The feed water pressures (P) of the RO membrane were normalized based on the initial feed water pressures (P0). The normalized pressures are called the relative pressure of feed water (P/P0). It was used to reflect the degree of RO membrane fouling. Higher relative pressure indicated higher resistance of the fouling layer and more serious membrane fouling. In this study, a significant rise of relative feed water pressure after chlorine disinfection was observed. During the 30-day operation, the change of relative feed water pressure of each experimental group is shown in Figure 4. The initial feed water pressures (P0) of the B1–B4 RO membrane were 867, 844, 856 and 872 kPa, respectively. The relative pressures of the water samples with 0, 1, 2 and 5 mg Cl2/L as pretreatment finally reached 1.04, 1.06, 1.21 and 1.38, respectively.

Figure 4

Relative feed water pressure curves of the pilot-scale wastewater reclamation RO system under different chlorine dosages. The operation time lasted for 30 days.

Figure 4

Relative feed water pressure curves of the pilot-scale wastewater reclamation RO system under different chlorine dosages. The operation time lasted for 30 days.

Compared with the control group, the final relative feed water pressures of experimental groups with 1, 2 and 5 mg Cl2/L increased by 1.9, 16.3 and 36.7%, respectively. Chlorine disinfection did not alleviate biofouling but aggravated it in this study.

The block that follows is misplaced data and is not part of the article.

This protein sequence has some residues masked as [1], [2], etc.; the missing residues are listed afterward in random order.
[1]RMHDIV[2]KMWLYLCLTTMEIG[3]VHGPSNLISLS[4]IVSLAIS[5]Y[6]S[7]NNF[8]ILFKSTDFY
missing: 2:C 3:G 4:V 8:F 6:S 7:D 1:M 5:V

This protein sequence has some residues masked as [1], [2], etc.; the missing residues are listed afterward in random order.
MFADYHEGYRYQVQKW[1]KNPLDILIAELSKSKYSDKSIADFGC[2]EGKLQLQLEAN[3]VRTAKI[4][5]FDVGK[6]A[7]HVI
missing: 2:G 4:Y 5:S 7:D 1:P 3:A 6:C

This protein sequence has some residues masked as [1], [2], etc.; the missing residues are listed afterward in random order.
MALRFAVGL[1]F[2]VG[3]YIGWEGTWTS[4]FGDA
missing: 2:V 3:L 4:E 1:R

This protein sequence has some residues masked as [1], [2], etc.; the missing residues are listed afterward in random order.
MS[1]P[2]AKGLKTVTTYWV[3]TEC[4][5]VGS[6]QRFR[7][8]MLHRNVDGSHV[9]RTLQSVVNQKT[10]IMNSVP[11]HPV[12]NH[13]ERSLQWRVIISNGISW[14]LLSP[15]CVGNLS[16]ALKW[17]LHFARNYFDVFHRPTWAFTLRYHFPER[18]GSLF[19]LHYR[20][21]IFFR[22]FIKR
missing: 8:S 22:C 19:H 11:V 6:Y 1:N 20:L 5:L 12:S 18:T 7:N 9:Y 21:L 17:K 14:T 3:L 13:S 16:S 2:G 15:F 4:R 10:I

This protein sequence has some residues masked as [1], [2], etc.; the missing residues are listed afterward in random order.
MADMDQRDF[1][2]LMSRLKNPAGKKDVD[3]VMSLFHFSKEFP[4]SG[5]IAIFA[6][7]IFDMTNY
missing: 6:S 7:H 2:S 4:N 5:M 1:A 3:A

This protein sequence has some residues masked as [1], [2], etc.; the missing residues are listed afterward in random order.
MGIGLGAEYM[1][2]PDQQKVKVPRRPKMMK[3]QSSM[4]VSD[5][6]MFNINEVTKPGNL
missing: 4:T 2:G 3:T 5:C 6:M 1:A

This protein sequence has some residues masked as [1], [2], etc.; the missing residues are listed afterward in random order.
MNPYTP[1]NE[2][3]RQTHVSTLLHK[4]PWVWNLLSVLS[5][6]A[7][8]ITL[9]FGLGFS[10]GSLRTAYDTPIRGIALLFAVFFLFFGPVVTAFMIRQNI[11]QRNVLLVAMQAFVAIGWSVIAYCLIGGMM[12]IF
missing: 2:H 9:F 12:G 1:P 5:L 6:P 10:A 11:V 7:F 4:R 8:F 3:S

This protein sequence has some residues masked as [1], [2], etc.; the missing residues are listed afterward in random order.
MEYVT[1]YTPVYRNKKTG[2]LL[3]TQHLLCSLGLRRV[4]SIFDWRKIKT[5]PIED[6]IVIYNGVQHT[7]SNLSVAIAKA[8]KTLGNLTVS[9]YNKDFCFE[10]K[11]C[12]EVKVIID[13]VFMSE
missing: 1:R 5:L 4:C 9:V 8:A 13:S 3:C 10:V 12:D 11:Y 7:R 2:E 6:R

These results were in accordance with the conclusion obtained by Wang et al. (2019a) in a laboratory-scale wastewater reclamation RO system. In addition, researchers also reported some cases, where biofouling could not be controlled by sodium hypochlorite in seawater desalination RO systems (Obaid & Ben Hamida 1998; Khan et al. 2015). Wang et al. (2019a) found that although chlorine disinfection reduced the number of bacteria in RO feed water, the number of bacteria on the membrane surface did not decrease, but the quality of organic matter on the membrane surface and the thickness of fouling layer increased instead. Since the abundance of CRB in the biofouling layer increased after disinfection, CRB was considered to be the key species leading to the aggravated fouling effect of chlorine (Wang et al. 2019a). Studies have proved that the EPS production of a strain was positively correlated with the chlorine resistance and the biofouling potential of RO membrane (Tsuneda et al. 2003; More et al. 2014; Wang et al. 2019b). Therefore, the remaining CRB after disinfection have stronger membrane fouling potential.